Life in the country: the event of the "small agriculture"
Whatever your reason for spending your leisure time outdoors in the garden or countryside – a little extra income, produce for your family, healthy life activity in the open or just a hobby – the Life in the Country Fair in Montichiari (Fiera Vita in Campagna di Montichiari) in the province of Brescia, has a host of ideas and information on how to realise them
A larger exhibition area, new specialised fair facilities and over hundred free practical courses are the main features at the fifth Life in the Country market exhibition (mostra-mercato Vita in Campagna) that proposes specialist products for hobby farmers and lovers of the countryside at the Montichiari fair district in the province of Brescia from 27th to 29th of March 2015.
Indeed, the fair, being held in five halls over a total area of 30,000 square metres (20% more than in 2014), sees the debut of a new section dedicated to the upkeep of the house in country and strengthens sessions and courses on offer, repeating the formula that includes a large number of categories proposed as the subject of the training open to all visitors that illustrates techniques and methods for achieving goals and getting the most from the potential available. The fair is the three-dimensional version of the magazine promoting the event, Vita in Campagna, published by Informatore Agrario Edizioni, which gives its many readers useful information and advice for tending kitchen gardens, fruit orchards, breeding establishments and gardens, “however small or large they may be”.
There are over two hundred exhibitors present with a showcase of companies in the gardening and agricultural machinery sector presenting versatility not just in the range but also in the size of current mechanical agricultural products suitable for the cultivation and care of the green areas of all sizes.
Passion also for vintage agricultural machinery is on display at the Vita in Campagna fair, in a dedicated area of hall 1, where meetings and opportunities for consultancy on recognising, quotations and the restoration of these vehicles, open to the public during the three days of the fair are envisaged.
Then a debut for The House in the Country Experience Exhibition (Salone Vivere la casa in campagna) in hall 7, with furniture, architectural features and articles that can contribute to making country houses of all sizes more beautiful and liveable, with green area annexes. Also underlying this space is the ten year publishing experience of the La Vita in Campagna magazine in the Informatore Agrario group and here, too, there are free seminars on domestic heating, energy efficiency, restructuring and maintenance and decorations and floral compositions to complement the items on show.
Larger, on the other hand, is the Typical Product-Origin & Territory Exhibition (Salone di Origine-Prodotti Tipici & Territorio) in Hall 8, now in its third year. It features the numerous Italian wine and food specialities, with a rich calendar of meetings and courses in the area called “to you for you” illustrating quality food produce through the knowledge of the way it is produced and tasting sessions. In this area, free courses are provided for learning how to make bread and pasta and for tasting olive oil, cheeses, honey and wine. There is a web appendix for this exhibition on www.origineonline.it and www.facebook.com/origineonline.it with updates in real time on the events being held, further details about the various foods treated and the institution of a digital dialogue on the excellent produce of various territories with accounts of their history gathered and told by Informatore Agrario experts, that will be open for the rest of the year. Among the curiosities of this year’s fair, that was visited by 40,000 people in 2014, mention must be made of two different training sessions dealing with natural dyeing and domestic composting. The first is scheduled for Friday March 27th at 2 pm (Room 2, Congress Centre) and focuses on how fruit, vegetables, flowers and plants can be used for colouring textiles. During the seminar, techniques are illustrated for the macerations of foodstuffs such as onions, spinach, blueberries, turnips and elderberry to be used to dye wool, cotton and silk through various processes including fixing techniques that have given life, for centuries, to a wide range of water and sunlight resistant shades. The second is scheduled for March 28th, again in room 2 and at 2pm and it illustrates how to make natural fertiliser to be used for kitchen and family gardens, at home, using vegetable and kitchen waste. The course is held by Maurizio Ferrandina, lecturer at the Parco di Monza Agricultural College (Scuola Agraria del Parco Monza), who wants to bolster the spread of domestic compost practice already common in many European countries, in Italy as well. A small educational farm, set up in hall 1 includes the simulation of the most important agricultural activities with operational workshops for tending kitchen and other gardens, fruit tree, vine and olive bush pruning and farmyard animal breeding. On the theme of educational farms – currently 2,500 in Italy – an orientation convention is being dedicated to their possible contribution to the development of multi-sectoral skills among the students thanks to concrete experience linked to the territory they live and work in (March 27th, 3 pm, room 1 at the Congress Centre).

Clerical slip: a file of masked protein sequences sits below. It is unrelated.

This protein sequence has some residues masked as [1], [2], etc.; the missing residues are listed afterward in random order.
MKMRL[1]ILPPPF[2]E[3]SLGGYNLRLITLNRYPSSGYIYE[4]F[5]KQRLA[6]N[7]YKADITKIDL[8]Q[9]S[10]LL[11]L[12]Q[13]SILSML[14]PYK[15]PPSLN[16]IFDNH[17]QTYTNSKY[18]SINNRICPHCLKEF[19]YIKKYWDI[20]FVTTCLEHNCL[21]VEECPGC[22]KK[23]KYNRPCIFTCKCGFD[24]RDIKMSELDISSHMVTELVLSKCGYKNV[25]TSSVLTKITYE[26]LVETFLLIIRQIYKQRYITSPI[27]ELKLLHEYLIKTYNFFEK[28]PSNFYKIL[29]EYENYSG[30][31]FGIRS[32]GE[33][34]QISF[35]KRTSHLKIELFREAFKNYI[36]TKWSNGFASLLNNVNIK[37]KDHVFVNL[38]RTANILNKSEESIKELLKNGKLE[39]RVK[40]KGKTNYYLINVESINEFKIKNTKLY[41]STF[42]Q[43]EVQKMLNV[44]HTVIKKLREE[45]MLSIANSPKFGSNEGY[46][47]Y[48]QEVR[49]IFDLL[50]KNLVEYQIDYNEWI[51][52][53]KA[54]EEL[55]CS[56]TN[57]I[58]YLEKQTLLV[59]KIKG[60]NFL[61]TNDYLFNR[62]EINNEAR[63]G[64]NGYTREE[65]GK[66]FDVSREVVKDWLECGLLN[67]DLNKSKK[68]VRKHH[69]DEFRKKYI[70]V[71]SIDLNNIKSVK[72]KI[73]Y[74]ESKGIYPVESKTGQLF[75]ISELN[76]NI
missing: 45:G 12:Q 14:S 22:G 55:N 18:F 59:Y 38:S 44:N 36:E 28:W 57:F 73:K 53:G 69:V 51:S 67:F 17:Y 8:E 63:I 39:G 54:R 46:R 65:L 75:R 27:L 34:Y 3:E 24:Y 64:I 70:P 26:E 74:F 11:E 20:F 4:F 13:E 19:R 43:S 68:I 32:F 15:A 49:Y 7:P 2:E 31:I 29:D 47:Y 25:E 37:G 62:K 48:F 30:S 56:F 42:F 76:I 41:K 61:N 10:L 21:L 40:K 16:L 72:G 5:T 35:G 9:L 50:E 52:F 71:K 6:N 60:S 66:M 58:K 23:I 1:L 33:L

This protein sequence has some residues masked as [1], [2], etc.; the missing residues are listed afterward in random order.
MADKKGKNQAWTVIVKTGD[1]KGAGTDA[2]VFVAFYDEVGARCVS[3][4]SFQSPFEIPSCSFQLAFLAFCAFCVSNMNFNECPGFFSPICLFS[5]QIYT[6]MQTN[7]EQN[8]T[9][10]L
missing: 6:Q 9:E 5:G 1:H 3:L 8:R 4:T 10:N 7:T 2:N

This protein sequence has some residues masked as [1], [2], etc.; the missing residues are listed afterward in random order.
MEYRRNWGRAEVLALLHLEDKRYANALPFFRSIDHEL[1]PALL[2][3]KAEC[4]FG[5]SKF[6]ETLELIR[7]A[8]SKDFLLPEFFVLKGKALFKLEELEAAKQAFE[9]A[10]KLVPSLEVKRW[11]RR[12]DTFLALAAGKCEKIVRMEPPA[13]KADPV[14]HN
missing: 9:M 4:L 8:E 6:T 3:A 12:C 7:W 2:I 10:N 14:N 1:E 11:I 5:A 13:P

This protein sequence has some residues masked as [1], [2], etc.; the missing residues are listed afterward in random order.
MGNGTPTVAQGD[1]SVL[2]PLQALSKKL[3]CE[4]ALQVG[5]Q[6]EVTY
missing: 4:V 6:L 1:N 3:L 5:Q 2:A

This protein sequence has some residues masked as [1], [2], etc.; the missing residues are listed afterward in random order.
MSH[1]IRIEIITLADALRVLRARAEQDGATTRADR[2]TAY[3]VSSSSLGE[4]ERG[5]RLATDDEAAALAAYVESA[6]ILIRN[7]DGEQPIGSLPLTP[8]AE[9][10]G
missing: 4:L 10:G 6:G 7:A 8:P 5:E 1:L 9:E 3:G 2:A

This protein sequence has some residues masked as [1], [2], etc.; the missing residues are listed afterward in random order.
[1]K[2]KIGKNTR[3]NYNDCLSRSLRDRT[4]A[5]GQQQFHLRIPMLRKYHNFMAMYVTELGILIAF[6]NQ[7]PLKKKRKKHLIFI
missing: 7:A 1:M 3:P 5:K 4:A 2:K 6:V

by Patrizia Menicucci